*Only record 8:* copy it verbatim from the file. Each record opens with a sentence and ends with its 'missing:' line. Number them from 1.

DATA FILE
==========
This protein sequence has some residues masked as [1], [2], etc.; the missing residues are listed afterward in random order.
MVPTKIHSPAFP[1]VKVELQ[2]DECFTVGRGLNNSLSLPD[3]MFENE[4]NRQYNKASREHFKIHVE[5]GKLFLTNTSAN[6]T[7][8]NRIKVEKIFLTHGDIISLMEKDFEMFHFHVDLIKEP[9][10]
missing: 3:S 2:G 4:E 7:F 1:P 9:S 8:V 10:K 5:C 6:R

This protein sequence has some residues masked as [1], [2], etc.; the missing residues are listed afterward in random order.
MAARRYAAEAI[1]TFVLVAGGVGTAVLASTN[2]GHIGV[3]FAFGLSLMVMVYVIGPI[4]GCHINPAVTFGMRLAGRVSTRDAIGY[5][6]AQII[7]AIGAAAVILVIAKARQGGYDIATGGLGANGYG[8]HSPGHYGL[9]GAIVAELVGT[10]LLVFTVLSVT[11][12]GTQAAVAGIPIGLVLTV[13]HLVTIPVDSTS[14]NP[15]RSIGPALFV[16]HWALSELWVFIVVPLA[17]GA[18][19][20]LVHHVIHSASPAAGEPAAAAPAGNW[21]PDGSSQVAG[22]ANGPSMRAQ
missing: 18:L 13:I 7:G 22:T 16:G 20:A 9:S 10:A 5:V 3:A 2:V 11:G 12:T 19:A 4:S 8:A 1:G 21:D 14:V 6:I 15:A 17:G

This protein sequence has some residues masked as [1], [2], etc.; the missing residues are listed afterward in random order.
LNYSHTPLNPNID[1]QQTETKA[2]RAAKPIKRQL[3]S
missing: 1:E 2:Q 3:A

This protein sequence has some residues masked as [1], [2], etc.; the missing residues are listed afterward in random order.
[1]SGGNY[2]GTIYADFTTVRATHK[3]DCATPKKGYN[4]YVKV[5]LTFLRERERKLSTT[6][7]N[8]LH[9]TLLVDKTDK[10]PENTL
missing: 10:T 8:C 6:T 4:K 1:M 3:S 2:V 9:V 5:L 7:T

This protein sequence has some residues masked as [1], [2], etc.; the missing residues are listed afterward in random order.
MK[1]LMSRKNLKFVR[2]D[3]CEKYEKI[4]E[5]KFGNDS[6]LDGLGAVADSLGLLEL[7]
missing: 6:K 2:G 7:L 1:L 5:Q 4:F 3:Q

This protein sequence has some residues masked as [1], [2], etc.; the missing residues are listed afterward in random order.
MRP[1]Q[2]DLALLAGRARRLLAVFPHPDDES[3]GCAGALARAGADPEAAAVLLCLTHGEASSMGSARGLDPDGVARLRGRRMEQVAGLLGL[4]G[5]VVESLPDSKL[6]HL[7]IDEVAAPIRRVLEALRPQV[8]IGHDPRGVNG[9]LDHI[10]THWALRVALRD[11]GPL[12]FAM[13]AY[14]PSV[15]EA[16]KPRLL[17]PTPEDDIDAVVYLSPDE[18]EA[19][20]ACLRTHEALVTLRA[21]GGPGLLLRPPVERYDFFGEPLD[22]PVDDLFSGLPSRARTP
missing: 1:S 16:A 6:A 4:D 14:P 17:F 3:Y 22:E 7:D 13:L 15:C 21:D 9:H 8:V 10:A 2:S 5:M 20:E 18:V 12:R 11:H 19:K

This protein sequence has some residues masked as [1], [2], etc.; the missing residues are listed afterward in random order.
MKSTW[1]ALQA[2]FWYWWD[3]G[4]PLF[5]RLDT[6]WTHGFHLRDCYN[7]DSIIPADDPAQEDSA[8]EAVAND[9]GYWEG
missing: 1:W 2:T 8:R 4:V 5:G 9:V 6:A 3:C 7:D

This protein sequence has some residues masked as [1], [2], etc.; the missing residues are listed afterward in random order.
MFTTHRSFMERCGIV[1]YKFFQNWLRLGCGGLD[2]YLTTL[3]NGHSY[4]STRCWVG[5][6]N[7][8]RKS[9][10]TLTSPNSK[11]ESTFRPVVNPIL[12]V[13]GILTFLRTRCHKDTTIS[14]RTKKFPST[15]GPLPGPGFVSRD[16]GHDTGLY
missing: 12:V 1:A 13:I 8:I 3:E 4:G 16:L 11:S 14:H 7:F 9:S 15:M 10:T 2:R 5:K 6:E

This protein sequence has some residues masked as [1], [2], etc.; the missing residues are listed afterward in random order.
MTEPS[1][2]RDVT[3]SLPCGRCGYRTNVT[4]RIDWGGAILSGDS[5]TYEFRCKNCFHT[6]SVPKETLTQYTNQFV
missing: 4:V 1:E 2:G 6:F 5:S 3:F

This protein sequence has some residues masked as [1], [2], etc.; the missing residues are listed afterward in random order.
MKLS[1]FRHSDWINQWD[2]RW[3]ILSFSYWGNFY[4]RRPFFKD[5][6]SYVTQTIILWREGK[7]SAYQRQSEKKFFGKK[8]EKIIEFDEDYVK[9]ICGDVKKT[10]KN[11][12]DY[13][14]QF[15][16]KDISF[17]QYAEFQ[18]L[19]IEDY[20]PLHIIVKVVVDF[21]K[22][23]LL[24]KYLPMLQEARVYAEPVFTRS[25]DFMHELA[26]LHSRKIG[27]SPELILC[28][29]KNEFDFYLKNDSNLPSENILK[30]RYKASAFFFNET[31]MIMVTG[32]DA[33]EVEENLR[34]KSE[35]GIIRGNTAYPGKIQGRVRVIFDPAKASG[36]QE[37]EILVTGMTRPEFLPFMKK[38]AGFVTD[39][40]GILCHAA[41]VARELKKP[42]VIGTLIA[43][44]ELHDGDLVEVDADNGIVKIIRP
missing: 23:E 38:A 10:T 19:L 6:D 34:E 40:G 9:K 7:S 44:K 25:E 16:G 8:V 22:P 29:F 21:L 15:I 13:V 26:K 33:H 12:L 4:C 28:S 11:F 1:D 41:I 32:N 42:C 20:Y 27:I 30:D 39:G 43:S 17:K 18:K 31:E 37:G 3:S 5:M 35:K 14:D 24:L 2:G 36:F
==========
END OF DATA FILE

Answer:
This protein sequence has some residues masked as [1], [2], etc.; the missing residues are listed afterward in random order.
MFTTHRSFMERCGIV[1]YKFFQNWLRLGCGGLD[2]YLTTL[3]NGHSY[4]STRCWVG[5][6]N[7][8]RKS[9][10]TLTSPNSK[11]ESTFRPVVNPIL[12]V[13]GILTFLRTRCHKDTTIS[14]RTKKFPST[15]GPLPGPGFVSRD[16]GHDTGLY
missing: 12:V 1:A 13:I 8:I 3:E 4:G 16:L 11:S 14:H 7:F 9:S 15:M 10:T 2:R 5:K 6:E